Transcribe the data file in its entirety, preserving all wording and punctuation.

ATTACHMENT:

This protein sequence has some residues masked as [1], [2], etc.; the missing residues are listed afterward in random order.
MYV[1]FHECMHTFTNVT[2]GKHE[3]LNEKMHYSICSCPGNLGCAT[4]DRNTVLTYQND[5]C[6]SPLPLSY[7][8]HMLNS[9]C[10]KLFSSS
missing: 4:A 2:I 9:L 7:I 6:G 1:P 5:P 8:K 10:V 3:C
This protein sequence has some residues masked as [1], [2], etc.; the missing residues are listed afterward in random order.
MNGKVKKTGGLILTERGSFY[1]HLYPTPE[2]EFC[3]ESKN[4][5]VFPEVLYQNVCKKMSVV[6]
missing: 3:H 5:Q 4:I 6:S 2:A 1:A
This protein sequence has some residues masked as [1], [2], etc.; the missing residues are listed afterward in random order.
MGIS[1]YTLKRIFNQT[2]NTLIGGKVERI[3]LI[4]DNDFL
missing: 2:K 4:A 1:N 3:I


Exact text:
This protein sequence has some residues masked as [1], [2], etc.; the missing residues are listed afterward in random order.
MYV[1]FHECMHTFTNVT[2]GKHE[3]LNEKMHYSICSCPGNLGCAT[4]DRNTVLTYQND[5]C[6]SPLPLSY[7][8]HMLNS[9]C[10]KLFSSS
missing: 4:A 2:I 9:L 7:I 6:G 1:P 5:P 8:K 10:V 3:C
This protein sequence has some residues masked as [1], [2], etc.; the missing residues are listed afterward in random order.
MNGKVKKTGGLILTERGSFY[1]HLYPTPE[2]EFC[3]ESKN[4][5]VFPEVLYQNVCKKMSVV[6]
missing: 3:H 5:Q 4:I 6:S 2:A 1:A
This protein sequence has some residues masked as [1], [2], etc.; the missing residues are listed afterward in random order.
MGIS[1]YTLKRIFNQT[2]NTLIGGKVERI[3]LI[4]DNDFL
missing: 2:K 4:A 1:N 3:I